I am not going to include a copy of Clifford’s reply to my email—mainly because I do not have his permission to reproduce his response and I am a bit too embarrassed to ask all of these years later (hopefully I can get over that). I will share with you that he was very generous in his demeanor and willing to show me a few intellectual sparring moves as they related to his ideas on genealogy. Interestingly enough, I also learned that MacIntyre had been one of Clifford’s instructors during his graduate education (which gave a lot more body to Clifford’s deep discussion of MacIntyre in Political Genealogy)! Clifford was also extremely fascinated that any high school students were reading his work at all—let alone attempting to make sense of it. I do not include that detail to brag about how nice it felt to be complimented by a thinker that I felt a lot of admiration for; but rather, I am including this detail because it was a moment where I felt proud to be a member of the policy debate community and that I felt that I had represented us well to those in the proverbial outside world.
Moving away from my wistfulness and back into the more concrete aspects of this post, I want to discuss a few elements of the procedure that I have narrated for you above. There are too many reasons why it is important for members of the policy debate community to know intentional ways to contact knowledge producers than can be represented in this small forum. Briefly, I will focus on three aspects that I consider close to the center of the concept: Civic engagement; co-operative learning; and community relations.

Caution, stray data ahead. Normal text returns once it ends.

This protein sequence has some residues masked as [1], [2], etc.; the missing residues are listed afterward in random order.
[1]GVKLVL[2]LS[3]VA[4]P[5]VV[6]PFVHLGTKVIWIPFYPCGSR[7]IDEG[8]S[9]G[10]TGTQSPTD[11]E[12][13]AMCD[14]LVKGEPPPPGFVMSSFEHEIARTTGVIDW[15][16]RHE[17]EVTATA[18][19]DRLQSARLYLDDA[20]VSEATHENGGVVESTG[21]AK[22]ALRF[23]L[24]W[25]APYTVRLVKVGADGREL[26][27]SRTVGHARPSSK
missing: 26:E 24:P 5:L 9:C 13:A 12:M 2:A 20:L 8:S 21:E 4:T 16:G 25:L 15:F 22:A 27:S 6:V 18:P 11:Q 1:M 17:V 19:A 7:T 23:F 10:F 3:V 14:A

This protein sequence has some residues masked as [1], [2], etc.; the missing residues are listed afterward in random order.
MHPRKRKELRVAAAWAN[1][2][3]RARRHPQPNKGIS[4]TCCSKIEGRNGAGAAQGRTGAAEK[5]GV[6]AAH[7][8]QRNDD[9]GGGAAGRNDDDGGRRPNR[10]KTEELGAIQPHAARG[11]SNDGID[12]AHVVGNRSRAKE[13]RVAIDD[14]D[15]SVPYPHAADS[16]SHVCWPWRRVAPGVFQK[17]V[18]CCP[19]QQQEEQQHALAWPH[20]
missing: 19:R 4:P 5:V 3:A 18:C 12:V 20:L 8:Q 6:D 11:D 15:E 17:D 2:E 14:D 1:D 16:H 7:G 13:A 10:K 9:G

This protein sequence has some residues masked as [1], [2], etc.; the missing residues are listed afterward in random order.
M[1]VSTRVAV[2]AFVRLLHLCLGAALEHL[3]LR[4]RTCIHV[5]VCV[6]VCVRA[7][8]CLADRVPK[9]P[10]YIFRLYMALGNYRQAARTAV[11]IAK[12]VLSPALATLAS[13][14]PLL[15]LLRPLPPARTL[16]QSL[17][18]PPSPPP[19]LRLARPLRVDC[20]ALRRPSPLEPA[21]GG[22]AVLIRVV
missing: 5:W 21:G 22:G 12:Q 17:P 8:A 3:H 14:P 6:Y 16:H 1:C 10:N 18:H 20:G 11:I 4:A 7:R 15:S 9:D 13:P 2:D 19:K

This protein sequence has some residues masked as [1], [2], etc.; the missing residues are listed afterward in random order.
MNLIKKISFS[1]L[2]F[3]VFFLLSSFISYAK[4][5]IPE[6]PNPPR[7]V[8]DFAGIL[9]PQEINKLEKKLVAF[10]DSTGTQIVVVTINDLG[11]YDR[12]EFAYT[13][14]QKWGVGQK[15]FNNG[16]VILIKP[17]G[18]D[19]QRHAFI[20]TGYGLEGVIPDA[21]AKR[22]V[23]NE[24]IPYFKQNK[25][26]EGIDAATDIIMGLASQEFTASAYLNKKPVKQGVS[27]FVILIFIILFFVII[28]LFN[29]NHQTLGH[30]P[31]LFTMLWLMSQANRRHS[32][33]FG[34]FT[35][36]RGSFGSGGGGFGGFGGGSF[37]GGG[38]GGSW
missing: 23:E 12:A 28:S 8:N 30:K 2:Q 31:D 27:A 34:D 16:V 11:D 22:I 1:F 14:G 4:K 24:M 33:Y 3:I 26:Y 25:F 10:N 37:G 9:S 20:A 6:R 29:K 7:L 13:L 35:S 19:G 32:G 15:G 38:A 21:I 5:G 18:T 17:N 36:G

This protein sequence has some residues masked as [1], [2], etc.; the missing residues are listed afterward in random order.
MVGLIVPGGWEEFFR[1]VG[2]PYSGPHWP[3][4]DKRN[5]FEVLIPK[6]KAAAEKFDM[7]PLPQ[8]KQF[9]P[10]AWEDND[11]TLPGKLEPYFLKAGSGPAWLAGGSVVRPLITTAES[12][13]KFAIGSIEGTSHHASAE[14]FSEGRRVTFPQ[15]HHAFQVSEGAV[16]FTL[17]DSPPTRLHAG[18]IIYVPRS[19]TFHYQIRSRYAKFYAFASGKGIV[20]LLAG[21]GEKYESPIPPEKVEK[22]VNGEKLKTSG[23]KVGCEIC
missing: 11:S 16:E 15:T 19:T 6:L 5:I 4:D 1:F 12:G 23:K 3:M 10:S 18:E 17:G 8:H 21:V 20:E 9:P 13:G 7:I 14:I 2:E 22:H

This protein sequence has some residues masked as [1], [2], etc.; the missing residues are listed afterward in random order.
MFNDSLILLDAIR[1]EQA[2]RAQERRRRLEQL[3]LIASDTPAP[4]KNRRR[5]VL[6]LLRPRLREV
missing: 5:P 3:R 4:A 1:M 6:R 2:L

In this era of increasingly difficult to discern truths—from deceptive political figures, ‘deep-fake’ technology, to the ever-increasing danger of algorithms—we have an ethical obligation to the production of an ‘accurate’ knowledge (this necessarily involves knowledges that are suppressed because of the impact of their truth on hegemonic structures of identity formation, political subjectivity, and relation). I know that there are Baudrillard die-hards (of all and many disciplinary persuasions) out there gleefully priming their critique of this nostalgic desire for ‘authenticity’ with their pitchforks composed various degrees of différance, object a, and subalterneity; however, my first point, here, is that even if we agree that truth is existentially compromised/empty/impossible, we do continue to breath, decide, and participate in some category of existence (regardless of its valence of agency). As such, we (participant rhetoriticians) have a duty to be able to assess the incoherencies, de-completenesses, inaccuracies, confusions, etc. and to be able to communicate these observations to relevant parties—especially those who produce the knowledge we claim to be able to asses and understand. This aspect of participation in knowledge production goes both ways when we enter into a dialogue with knowledge-producers: They may learn more from us than we have learned from them.